VE-PTP controls blood vessel development by balancing Tie-2 activity

Max-Planck-Institute of Molecular Biomedicine, D-48149 Münster, Germany.
The Journal of Cell Biology (Impact Factor: 9.83). 06/2009; 185(4):657-71. DOI: 10.1083/jcb.200811159
Source: PubMed


Vascular endothelial protein tyrosine phosphatase (VE-PTP) is an endothelial-specific receptor-type tyrosine phosphatase that associates with Tie-2 and VE-cadherin. VE-PTP gene disruption leads to embryonic lethality, vascular remodeling defects, and enlargement of vascular structures in extraembryonic tissues. We show here that antibodies against the extracellular part of VE-PTP mimic the effects of VE-PTP gene disruption exemplified by vessel enlargement in allantois explants. These effects require the presence of the angiopoietin receptor Tie-2. Analyzing the mechanism we found that anti-VE-PTP antibodies trigger endocytosis and selectively affect Tie-2-associated, but not VE-cadherin-associated VE-PTP. Dissociation of VE-PTP triggers the activation of Tie-2, leading to enhanced endothelial cell proliferation and enlargement of vascular structures through activation of Erk1/2. Importantly, the antibody effect on vessel enlargement is also observed in newborn mice. We conclude that VE-PTP is required to balance Tie-2 activity and endothelial cell proliferation, thereby controlling blood vessel development and vessel size.

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    • "PTPRJ (DEP-1/CD148), which corresponds to the Suppressor of colon cancer 1 (Scc1) gene (Ruivenkamp et al., 2002) dephosphorylates the epidermal growth factor receptor (EGFR), vascular endothelial growth factor receptor (VEGFR), and CSF1R/Met growth factor RTKs (Chabot et al., 2009; Palka et al., 2003; Tarcic et al., 2009). PTPRB (VE-PTP) regulates Tie-2 (Winderlich et al., 2009), and PTPRO regulates TrkC and Eph RTKs (Hower et al., 2009; Shintani et al., 2006). Type III RPTPs can be tyrosine-phosphorylated on a C-terminal YxNF (F = hydrophobic) motif, and this causes activation of Src-family tyrosine kinases (SFKs) (Murata et al., 2010). "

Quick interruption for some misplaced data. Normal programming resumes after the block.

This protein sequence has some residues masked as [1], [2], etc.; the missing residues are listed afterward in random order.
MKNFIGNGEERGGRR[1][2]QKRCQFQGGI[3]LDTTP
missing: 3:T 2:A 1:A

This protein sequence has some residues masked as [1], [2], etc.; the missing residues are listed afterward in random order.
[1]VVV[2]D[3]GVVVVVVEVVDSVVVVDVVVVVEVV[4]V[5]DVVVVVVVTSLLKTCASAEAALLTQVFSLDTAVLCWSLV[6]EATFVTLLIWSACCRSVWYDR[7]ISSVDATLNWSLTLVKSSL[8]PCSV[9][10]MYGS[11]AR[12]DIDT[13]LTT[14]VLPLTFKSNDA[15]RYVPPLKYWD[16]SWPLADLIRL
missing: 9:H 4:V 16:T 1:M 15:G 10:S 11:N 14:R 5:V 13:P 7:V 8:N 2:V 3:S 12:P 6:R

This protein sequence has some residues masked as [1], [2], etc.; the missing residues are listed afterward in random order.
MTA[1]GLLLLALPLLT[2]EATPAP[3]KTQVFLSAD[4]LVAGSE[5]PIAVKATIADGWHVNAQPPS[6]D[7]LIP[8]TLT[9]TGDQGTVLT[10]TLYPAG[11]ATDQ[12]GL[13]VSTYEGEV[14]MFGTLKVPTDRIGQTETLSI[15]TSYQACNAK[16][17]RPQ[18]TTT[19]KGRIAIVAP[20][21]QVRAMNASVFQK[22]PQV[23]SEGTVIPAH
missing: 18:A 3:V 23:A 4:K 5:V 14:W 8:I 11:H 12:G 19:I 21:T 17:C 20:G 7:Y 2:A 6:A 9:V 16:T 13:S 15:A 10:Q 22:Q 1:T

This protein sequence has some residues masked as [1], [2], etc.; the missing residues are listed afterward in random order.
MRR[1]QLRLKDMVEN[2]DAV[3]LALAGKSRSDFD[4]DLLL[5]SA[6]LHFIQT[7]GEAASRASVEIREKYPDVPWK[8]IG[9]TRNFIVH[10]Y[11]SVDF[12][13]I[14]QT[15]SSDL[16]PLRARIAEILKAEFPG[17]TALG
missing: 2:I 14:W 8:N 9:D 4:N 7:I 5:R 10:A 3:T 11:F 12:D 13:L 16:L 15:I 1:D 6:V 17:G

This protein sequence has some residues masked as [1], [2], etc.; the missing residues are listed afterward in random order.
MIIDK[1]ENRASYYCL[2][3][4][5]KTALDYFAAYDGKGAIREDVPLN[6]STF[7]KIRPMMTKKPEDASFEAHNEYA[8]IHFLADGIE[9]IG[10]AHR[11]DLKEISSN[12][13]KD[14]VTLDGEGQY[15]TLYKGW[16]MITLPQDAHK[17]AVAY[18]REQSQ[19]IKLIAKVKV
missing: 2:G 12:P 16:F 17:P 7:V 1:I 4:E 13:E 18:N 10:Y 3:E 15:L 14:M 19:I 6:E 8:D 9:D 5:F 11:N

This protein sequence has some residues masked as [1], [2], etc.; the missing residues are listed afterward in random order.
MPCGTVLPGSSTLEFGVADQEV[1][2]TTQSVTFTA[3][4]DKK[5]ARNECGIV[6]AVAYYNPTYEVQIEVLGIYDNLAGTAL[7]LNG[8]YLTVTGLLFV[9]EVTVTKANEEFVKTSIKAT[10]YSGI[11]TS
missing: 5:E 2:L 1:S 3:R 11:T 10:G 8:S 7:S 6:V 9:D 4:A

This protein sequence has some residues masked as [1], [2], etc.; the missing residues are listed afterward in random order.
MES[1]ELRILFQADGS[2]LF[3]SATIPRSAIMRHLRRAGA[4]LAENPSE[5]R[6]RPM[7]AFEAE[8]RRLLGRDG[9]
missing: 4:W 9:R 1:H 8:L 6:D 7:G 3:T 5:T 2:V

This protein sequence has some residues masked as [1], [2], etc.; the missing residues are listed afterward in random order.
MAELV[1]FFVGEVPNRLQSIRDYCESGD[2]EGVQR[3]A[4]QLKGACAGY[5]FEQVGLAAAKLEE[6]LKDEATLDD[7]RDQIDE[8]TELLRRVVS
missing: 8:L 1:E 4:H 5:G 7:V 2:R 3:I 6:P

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    ABSTRACT: We developed a screening method for orphan receptor ligands, in which cell-surface proteins are expressed in Drosophila embryos from GAL4-dependent insertion lines and ligand candidates identified by the presence of ectopic staining with receptor fusion proteins. Stranded at second (Sas) binds to the receptor tyrosine phosphatase Ptp10D in embryos and in vitro. Sas and Ptp10D can interact in trans when expressed in cultured cells. Interactions between Sas and Ptp10D on longitudinal axons are required to prevent them from abnormally crossing the midline. Sas is expressed on both neurons and glia, whereas Ptp10D is restricted to CNS axons. We conducted epistasis experiments by overexpressing Sas in glia and examining how the resulting phenotypes are changed by removal of Ptp10D from neurons. We find that neuronal Ptp10D restrains signaling by overexpressed glial Sas, which would otherwise produce strong glial and axonal phenotypes.
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    • "A recent study has demonstrated in mouse that the dissociation of Ve-ptp from VE-cadherin is a prerequisite for the destabilization of EC contacts and for the opening of endothelial junctions [26]. Furthermore in vitro data have demonstrated a role of Ve-ptp in fine-tuning the activity of two tyrosine kinases which play an important role in vascular morphogenesis and in angiogenic/remodeling processes such as Tie-2 and Vegfr2 [27], [28]. "
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    • "Negative regulation of these and other PTPRJ targets may be important for tumor suppression, because mouse PTPRJ corresponds to the Suppressor of colon cancer1 (Scc1) gene (Ruivenkamp et al., 2002). Two other Type III RPTPs, PTPRB (VE-PTP) and PTPRO, negatively regulate the angiopoietin receptor Tie-2 and the NT-3 receptor TrkC, respectively (Hower et al., 2009; Winderlich et al., 2009). "
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